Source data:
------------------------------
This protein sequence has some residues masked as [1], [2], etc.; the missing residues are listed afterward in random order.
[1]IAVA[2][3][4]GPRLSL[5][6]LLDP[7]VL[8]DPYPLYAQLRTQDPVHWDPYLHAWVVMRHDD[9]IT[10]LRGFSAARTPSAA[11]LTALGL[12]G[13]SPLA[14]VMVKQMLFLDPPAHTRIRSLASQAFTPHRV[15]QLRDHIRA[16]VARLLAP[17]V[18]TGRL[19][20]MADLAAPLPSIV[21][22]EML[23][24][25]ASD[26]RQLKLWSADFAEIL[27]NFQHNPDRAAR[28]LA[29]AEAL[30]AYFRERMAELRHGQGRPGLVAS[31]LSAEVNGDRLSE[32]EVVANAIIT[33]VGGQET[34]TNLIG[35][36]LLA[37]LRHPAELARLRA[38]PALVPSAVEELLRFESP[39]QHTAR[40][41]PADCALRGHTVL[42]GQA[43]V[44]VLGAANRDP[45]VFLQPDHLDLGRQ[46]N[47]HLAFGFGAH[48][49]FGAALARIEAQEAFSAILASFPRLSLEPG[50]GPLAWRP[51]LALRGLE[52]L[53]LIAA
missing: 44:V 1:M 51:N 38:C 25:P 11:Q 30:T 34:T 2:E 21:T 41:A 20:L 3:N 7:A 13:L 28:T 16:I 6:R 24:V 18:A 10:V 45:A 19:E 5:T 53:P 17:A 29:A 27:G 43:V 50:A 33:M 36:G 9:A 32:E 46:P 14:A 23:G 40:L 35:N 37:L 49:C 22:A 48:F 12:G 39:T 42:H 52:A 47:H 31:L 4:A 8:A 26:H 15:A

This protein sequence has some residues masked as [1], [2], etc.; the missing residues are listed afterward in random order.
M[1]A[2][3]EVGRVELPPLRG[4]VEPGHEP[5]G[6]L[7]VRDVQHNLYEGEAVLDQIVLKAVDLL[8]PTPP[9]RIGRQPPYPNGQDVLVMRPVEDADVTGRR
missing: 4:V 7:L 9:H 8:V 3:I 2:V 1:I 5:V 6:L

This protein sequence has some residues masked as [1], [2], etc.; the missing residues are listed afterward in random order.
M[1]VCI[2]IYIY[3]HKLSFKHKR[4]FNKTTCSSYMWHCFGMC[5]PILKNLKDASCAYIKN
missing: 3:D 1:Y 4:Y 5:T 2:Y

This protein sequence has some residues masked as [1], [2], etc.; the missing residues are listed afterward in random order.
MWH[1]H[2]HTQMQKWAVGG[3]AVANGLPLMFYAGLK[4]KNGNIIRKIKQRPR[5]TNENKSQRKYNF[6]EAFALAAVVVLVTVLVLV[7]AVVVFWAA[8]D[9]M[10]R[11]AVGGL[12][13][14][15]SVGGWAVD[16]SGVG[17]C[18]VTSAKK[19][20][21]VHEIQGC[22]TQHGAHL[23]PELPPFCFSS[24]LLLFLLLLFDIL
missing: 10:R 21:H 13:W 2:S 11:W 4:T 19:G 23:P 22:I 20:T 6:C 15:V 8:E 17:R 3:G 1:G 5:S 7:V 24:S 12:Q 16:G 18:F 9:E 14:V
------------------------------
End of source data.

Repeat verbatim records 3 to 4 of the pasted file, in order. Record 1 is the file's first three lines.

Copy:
This protein sequence has some residues masked as [1], [2], etc.; the missing residues are listed afterward in random order.
M[1]VCI[2]IYIY[3]HKLSFKHKR[4]FNKTTCSSYMWHCFGMC[5]PILKNLKDASCAYIKN
missing: 3:D 1:Y 4:Y 5:T 2:Y

This protein sequence has some residues masked as [1], [2], etc.; the missing residues are listed afterward in random order.
MWH[1]H[2]HTQMQKWAVGG[3]AVANGLPLMFYAGLK[4]KNGNIIRKIKQRPR[5]TNENKSQRKYNF[6]EAFALAAVVVLVTVLVLV[7]AVVVFWAA[8]D[9]M[10]R[11]AVGGL[12][13][14][15]SVGGWAVD[16]SGVG[17]C[18]VTSAKK[19][20][21]VHEIQGC[22]TQHGAHL[23]PELPPFCFSS[24]LLLFLLLLFDIL
missing: 10:R 21:H 13:W 2:S 11:W 4:T 19:G 23:P 22:I 20:T 6:C 15:V 8:E 17:R 3:G 1:G 5:S 7:V 24:S 12:Q 16:G 18:F 9:E 14:V